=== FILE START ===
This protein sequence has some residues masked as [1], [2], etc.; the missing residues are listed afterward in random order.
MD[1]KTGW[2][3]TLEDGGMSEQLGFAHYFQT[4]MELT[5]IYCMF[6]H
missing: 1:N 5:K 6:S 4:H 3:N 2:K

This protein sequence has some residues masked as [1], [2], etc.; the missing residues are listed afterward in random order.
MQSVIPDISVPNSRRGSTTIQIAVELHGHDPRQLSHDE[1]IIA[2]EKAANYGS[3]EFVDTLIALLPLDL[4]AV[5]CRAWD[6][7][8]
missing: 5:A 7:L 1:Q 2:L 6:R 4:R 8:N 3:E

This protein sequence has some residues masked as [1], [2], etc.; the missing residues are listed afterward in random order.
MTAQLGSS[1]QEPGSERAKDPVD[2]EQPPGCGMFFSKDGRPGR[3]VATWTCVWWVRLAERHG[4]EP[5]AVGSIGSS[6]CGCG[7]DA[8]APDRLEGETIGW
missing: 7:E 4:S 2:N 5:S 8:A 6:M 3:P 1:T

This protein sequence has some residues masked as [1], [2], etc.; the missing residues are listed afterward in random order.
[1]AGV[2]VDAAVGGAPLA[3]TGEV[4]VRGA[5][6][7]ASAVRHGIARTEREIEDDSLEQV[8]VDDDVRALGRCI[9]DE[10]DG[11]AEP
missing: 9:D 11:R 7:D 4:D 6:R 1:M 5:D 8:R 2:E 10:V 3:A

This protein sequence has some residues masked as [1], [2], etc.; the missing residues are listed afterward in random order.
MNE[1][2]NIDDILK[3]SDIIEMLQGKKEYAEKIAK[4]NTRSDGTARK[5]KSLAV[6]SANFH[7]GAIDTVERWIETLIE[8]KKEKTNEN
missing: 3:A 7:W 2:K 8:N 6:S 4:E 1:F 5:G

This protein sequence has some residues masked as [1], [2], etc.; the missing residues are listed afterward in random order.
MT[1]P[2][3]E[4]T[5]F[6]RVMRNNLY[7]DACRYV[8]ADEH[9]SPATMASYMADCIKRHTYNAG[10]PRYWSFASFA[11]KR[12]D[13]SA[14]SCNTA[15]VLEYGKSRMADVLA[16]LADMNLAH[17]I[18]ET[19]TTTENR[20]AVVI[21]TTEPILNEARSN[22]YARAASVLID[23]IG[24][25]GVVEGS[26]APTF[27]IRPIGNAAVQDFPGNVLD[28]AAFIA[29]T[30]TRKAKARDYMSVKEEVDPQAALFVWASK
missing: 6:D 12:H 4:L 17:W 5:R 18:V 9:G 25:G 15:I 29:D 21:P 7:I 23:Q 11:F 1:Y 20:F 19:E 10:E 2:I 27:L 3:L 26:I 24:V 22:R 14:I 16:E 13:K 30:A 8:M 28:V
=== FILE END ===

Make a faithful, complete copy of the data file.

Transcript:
This protein sequence has some residues masked as [1], [2], etc.; the missing residues are listed afterward in random order.
MD[1]KTGW[2][3]TLEDGGMSEQLGFAHYFQT[4]MELT[5]IYCMF[6]H
missing: 1:N 5:K 6:S 4:H 3:N 2:K

This protein sequence has some residues masked as [1], [2], etc.; the missing residues are listed afterward in random order.
MQSVIPDISVPNSRRGSTTIQIAVELHGHDPRQLSHDE[1]IIA[2]EKAANYGS[3]EFVDTLIALLPLDL[4]AV[5]CRAWD[6][7][8]
missing: 5:A 7:L 1:Q 2:L 6:R 4:R 8:N 3:E

This protein sequence has some residues masked as [1], [2], etc.; the missing residues are listed afterward in random order.
MTAQLGSS[1]QEPGSERAKDPVD[2]EQPPGCGMFFSKDGRPGR[3]VATWTCVWWVRLAERHG[4]EP[5]AVGSIGSS[6]CGCG[7]DA[8]APDRLEGETIGW
missing: 7:E 4:S 2:N 5:S 8:A 6:M 3:P 1:T

This protein sequence has some residues masked as [1], [2], etc.; the missing residues are listed afterward in random order.
[1]AGV[2]VDAAVGGAPLA[3]TGEV[4]VRGA[5][6][7]ASAVRHGIARTEREIEDDSLEQV[8]VDDDVRALGRCI[9]DE[10]DG[11]AEP
missing: 9:D 11:R 7:D 4:D 6:R 1:M 5:D 8:R 2:E 10:V 3:A

This protein sequence has some residues masked as [1], [2], etc.; the missing residues are listed afterward in random order.
MNE[1][2]NIDDILK[3]SDIIEMLQGKKEYAEKIAK[4]NTRSDGTARK[5]KSLAV[6]SANFH[7]GAIDTVERWIETLIE[8]KKEKTNEN
missing: 3:A 7:W 2:K 8:N 6:S 4:E 1:F 5:G

This protein sequence has some residues masked as [1], [2], etc.; the missing residues are listed afterward in random order.
MT[1]P[2][3]E[4]T[5]F[6]RVMRNNLY[7]DACRYV[8]ADEH[9]SPATMASYMADCIKRHTYNAG[10]PRYWSFASFA[11]KR[12]D[13]SA[14]SCNTA[15]VLEYGKSRMADVLA[16]LADMNLAH[17]I[18]ET[19]TTTENR[20]AVVI[21]TTEPILNEARSN[22]YARAASVLID[23]IG[24][25]GVVEGS[26]APTF[27]IRPIGNAAVQDFPGNVLD[28]AAFIA[29]T[30]TRKAKARDYMSVKEEVDPQAALFVWASK
missing: 6:D 12:H 4:L 17:W 5:R 18:V 9:G 25:G 15:I 29:D 21:P 7:I 23:Q 11:F 1:Y 20:F 19:E 10:E 2:I 27:L 3:L 26:I 24:V 22:R 14:I 16:E 13:K 30:A 8:M 28:V